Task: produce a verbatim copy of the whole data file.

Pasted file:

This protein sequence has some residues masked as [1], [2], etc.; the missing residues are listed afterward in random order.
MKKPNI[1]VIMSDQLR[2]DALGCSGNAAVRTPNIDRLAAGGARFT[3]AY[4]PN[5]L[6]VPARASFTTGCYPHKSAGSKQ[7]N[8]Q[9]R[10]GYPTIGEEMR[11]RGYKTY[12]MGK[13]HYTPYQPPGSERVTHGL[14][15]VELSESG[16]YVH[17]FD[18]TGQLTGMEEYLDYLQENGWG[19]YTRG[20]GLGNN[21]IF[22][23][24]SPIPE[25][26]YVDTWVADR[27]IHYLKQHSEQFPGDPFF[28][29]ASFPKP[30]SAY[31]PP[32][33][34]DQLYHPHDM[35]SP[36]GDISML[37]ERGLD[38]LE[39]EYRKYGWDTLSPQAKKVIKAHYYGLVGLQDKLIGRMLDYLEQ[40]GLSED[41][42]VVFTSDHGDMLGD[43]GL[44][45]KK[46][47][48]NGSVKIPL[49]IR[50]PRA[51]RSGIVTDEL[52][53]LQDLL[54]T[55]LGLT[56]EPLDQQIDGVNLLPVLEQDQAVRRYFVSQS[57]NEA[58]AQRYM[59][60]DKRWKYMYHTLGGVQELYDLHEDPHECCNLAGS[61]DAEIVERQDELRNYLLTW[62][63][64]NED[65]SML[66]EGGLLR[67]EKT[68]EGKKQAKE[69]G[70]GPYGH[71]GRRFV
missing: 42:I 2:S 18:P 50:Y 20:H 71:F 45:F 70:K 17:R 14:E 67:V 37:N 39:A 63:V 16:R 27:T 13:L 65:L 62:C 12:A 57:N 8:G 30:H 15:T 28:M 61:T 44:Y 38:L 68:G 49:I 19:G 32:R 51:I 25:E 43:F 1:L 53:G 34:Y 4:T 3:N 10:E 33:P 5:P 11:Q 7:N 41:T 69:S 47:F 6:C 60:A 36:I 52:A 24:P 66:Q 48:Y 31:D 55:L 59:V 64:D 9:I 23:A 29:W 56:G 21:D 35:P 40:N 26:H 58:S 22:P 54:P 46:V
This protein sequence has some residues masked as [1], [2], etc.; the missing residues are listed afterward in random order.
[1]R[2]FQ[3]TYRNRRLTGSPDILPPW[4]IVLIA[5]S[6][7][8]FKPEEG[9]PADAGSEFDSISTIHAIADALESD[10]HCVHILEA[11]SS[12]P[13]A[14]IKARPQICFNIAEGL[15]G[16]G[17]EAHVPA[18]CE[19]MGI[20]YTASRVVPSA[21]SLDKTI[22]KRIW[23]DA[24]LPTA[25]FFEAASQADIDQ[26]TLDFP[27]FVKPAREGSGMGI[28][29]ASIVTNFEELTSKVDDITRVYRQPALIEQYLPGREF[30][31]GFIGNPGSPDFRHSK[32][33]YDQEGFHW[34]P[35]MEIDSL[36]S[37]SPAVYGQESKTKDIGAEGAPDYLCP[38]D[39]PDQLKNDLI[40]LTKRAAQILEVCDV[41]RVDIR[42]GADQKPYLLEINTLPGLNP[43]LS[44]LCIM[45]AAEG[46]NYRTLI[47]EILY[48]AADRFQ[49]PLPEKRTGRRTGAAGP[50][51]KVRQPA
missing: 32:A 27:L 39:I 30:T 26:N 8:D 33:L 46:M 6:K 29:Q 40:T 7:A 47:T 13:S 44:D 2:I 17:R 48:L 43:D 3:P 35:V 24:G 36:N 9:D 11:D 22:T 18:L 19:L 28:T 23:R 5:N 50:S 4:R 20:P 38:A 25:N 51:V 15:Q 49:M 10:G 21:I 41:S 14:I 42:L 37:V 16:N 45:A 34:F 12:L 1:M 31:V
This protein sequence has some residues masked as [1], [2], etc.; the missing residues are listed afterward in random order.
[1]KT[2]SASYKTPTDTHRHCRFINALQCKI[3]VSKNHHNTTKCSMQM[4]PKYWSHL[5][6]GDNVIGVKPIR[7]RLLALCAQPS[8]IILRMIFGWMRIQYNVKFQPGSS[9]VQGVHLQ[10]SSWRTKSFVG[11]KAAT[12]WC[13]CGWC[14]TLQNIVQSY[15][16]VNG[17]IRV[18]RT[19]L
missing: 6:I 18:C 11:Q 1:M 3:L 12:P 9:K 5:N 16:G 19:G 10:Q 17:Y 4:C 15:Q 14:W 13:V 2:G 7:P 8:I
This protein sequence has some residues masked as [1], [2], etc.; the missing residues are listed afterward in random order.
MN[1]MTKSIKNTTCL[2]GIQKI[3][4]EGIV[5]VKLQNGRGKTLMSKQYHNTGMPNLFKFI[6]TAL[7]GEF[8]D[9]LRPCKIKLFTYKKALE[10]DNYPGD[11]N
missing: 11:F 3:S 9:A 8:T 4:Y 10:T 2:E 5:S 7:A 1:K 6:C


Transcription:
This protein sequence has some residues masked as [1], [2], etc.; the missing residues are listed afterward in random order.
MKKPNI[1]VIMSDQLR[2]DALGCSGNAAVRTPNIDRLAAGGARFT[3]AY[4]PN[5]L[6]VPARASFTTGCYPHKSAGSKQ[7]N[8]Q[9]R[10]GYPTIGEEMR[11]RGYKTY[12]MGK[13]HYTPYQPPGSERVTHGL[14][15]VELSESG[16]YVH[17]FD[18]TGQLTGMEEYLDYLQENGWG[19]YTRG[20]GLGNN[21]IF[22][23][24]SPIPE[25][26]YVDTWVADR[27]IHYLKQHSEQFPGDPFF[28][29]ASFPKP[30]SAY[31]PP[32][33][34]DQLYHPHDM[35]SP[36]GDISML[37]ERGLD[38]LE[39]EYRKYGWDTLSPQAKKVIKAHYYGLVGLQDKLIGRMLDYLEQ[40]GLSED[41][42]VVFTSDHGDMLGD[43]GL[44][45]KK[46][47][48]NGSVKIPL[49]IR[50]PRA[51]RSGIVTDEL[52][53]LQDLL[54]T[55]LGLT[56]EPLDQQIDGVNLLPVLEQDQAVRRYFVSQS[57]NEA[58]AQRYM[59][60]DKRWKYMYHTLGGVQELYDLHEDPHECCNLAGS[61]DAEIVERQDELRNYLLTW[62][63][64]NED[65]SML[66]EGGLLR[67]EKT[68]EGKKQAKE[69]G[70]GPYGH[71]GRRFV
missing: 42:I 2:S 18:P 50:Y 20:H 71:F 45:F 70:K 17:R 14:E 67:V 37:N 39:A 63:V 16:R 27:T 13:L 65:L 62:C 12:A 57:N 8:G 30:H 15:T 28:M 61:T 44:Y 38:L 68:G 49:I 19:G 32:R 51:I 25:E 43:F 1:L 53:G 34:Y 4:T 3:N 10:E 33:P 5:P 11:Q 7:N 41:T 69:S 47:F 6:C 60:A 36:I 52:A 24:P 66:Q 48:Y 31:D 55:L 59:V 64:D 9:I 23:A 29:W 56:G 21:D 35:P 40:N 26:H 58:S 22:P 54:P 46:V
This protein sequence has some residues masked as [1], [2], etc.; the missing residues are listed afterward in random order.
[1]R[2]FQ[3]TYRNRRLTGSPDILPPW[4]IVLIA[5]S[6][7][8]FKPEEG[9]PADAGSEFDSISTIHAIADALESD[10]HCVHILEA[11]SS[12]P[13]A[14]IKARPQICFNIAEGL[15]G[16]G[17]EAHVPA[18]CE[19]MGI[20]YTASRVVPSA[21]SLDKTI[22]KRIW[23]DA[24]LPTA[25]FFEAASQADIDQ[26]TLDFP[27]FVKPAREGSGMGI[28][29]ASIVTNFEELTSKVDDITRVYRQPALIEQYLPGREF[30][31]GFIGNPGSPDFRHSK[32][33]YDQEGFHW[34]P[35]MEIDSL[36]S[37]SPAVYGQESKTKDIGAEGAPDYLCP[38]D[39]PDQLKNDLI[40]LTKRAAQILEVCDV[41]RVDIR[42]GADQKPYLLEINTLPGLNP[43]LS[44]LCIM[45]AAEG[46]NYRTLI[47]EILY[48]AADRFQ[49]PLPEKRTGRRTGAAGP[50][51]KVRQPA
missing: 32:A 27:L 39:I 30:T 26:N 8:D 33:L 46:M 6:K 29:Q 40:T 7:A 47:T 13:S 44:D 2:I 17:R 48:L 43:D 3:P 35:V 24:G 36:N 9:D 11:D 22:T 18:L 19:L 28:T 23:R 5:N 50:S 4:R 20:P 38:A 25:N 51:V 15:Q 49:M 10:G 21:I 41:S 14:I 42:L 37:V 16:N 45:A 34:F 12:L 1:M 31:V
This protein sequence has some residues masked as [1], [2], etc.; the missing residues are listed afterward in random order.
[1]KT[2]SASYKTPTDTHRHCRFINALQCKI[3]VSKNHHNTTKCSMQM[4]PKYWSHL[5][6]GDNVIGVKPIR[7]RLLALCAQPS[8]IILRMIFGWMRIQYNVKFQPGSS[9]VQGVHLQ[10]SSWRTKSFVG[11]KAAT[12]WC[13]CGWC[14]TLQNIVQSY[15][16]VNG[17]IRV[18]RT[19]L
missing: 6:I 18:C 11:Q 1:M 3:L 12:P 9:K 5:N 16:G 19:G 10:Q 17:Y 4:C 15:Q 14:W 13:V 2:G 7:P 8:I
This protein sequence has some residues masked as [1], [2], etc.; the missing residues are listed afterward in random order.
MN[1]MTKSIKNTTCL[2]GIQKI[3][4]EGIV[5]VKLQNGRGKTLMSKQYHNTGMPNLFKFI[6]TAL[7]GEF[8]D[9]LRPCKIKLFTYKKALE[10]DNYPGD[11]N
missing: 11:F 3:S 9:A 8:T 4:Y 10:T 2:E 5:S 7:A 1:K 6:C